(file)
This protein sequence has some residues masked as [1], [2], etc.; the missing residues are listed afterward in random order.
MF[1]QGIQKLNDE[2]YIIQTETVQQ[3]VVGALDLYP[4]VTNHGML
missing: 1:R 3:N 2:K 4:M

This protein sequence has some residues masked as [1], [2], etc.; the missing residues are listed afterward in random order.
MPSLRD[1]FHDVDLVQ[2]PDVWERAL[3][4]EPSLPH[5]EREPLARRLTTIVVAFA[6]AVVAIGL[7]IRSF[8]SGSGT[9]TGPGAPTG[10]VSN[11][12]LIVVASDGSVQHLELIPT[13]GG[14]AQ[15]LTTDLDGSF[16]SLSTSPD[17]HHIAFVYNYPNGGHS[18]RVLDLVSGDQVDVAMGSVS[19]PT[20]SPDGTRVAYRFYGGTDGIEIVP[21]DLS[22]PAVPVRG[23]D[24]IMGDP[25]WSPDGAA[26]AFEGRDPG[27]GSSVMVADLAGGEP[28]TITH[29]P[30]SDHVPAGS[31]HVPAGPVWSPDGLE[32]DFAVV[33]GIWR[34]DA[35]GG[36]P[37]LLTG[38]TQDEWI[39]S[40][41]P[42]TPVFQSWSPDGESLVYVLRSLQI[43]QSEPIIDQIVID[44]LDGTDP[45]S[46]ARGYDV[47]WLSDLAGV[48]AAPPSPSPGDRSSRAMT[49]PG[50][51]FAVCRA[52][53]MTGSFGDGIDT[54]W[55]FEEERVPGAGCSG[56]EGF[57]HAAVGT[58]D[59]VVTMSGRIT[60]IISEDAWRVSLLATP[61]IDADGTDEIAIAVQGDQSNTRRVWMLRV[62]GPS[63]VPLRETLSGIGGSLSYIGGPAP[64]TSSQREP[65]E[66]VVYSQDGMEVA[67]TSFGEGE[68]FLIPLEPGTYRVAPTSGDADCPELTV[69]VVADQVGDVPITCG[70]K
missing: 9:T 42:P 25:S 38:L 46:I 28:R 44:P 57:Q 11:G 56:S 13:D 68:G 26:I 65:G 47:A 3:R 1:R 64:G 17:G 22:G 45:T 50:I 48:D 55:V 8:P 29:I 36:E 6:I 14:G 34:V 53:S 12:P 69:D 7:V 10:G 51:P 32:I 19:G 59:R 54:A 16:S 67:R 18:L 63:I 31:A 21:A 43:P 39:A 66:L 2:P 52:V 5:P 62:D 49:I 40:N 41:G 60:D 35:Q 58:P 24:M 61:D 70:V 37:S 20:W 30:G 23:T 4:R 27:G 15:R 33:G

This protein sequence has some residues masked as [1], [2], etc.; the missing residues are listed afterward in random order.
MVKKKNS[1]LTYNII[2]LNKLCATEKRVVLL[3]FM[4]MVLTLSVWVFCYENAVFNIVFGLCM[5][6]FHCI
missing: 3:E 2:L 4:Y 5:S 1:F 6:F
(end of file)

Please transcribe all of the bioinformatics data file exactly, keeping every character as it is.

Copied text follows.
This protein sequence has some residues masked as [1], [2], etc.; the missing residues are listed afterward in random order.
MF[1]QGIQKLNDE[2]YIIQTETVQQ[3]VVGALDLYP[4]VTNHGML
missing: 1:R 3:N 2:K 4:M

This protein sequence has some residues masked as [1], [2], etc.; the missing residues are listed afterward in random order.
MPSLRD[1]FHDVDLVQ[2]PDVWERAL[3][4]EPSLPH[5]EREPLARRLTTIVVAFA[6]AVVAIGL[7]IRSF[8]SGSGT[9]TGPGAPTG[10]VSN[11][12]LIVVASDGSVQHLELIPT[13]GG[14]AQ[15]LTTDLDGSF[16]SLSTSPD[17]HHIAFVYNYPNGGHS[18]RVLDLVSGDQVDVAMGSVS[19]PT[20]SPDGTRVAYRFYGGTDGIEIVP[21]DLS[22]PAVPVRG[23]D[24]IMGDP[25]WSPDGAA[26]AFEGRDPG[27]GSSVMVADLAGGEP[28]TITH[29]P[30]SDHVPAGS[31]HVPAGPVWSPDGLE[32]DFAVV[33]GIWR[34]DA[35]GG[36]P[37]LLTG[38]TQDEWI[39]S[40][41]P[42]TPVFQSWSPDGESLVYVLRSLQI[43]QSEPIIDQIVID[44]LDGTDP[45]S[46]ARGYDV[47]WLSDLAGV[48]AAPPSPSPGDRSSRAMT[49]PG[50][51]FAVCRA[52][53]MTGSFGDGIDT[54]W[55]FEEERVPGAGCSG[56]EGF[57]HAAVGT[58]D[59]VVTMSGRIT[60]IISEDAWRVSLLATP[61]IDADGTDEIAIAVQGDQSNTRRVWMLRV[62]GPS[63]VPLRETLSGIGGSLSYIGGPAP[64]TSSQREP[65]E[66]VVYSQDGMEVA[67]TSFGEGE[68]FLIPLEPGTYRVAPTSGDADCPELTV[69]VVADQVGDVPITCG[70]K
missing: 9:T 42:P 25:S 38:L 46:I 28:R 44:P 57:Q 11:G 56:S 13:D 68:G 26:I 65:G 47:A 3:R 1:R 64:G 17:G 22:G 45:T 50:I 48:D 55:V 8:P 29:I 36:E 6:I 14:G 34:V 53:S 12:P 69:D 7:V 10:G 51:P 32:I 19:G 59:R 54:A 16:S 67:R 18:L 63:I 31:A 21:A 43:P 39:A 66:L 2:P 52:V 5:P 62:D 49:I 40:N 41:G 60:D 35:Q 58:P 24:M 61:D 70:V 37:S 20:W 30:G 23:T 4:R 27:G 15:R 33:G

This protein sequence has some residues masked as [1], [2], etc.; the missing residues are listed afterward in random order.
MVKKKNS[1]LTYNII[2]LNKLCATEKRVVLL[3]FM[4]MVLTLSVWVFCYENAVFNIVFGLCM[5][6]FHCI
missing: 3:E 2:L 4:Y 5:S 1:F 6:F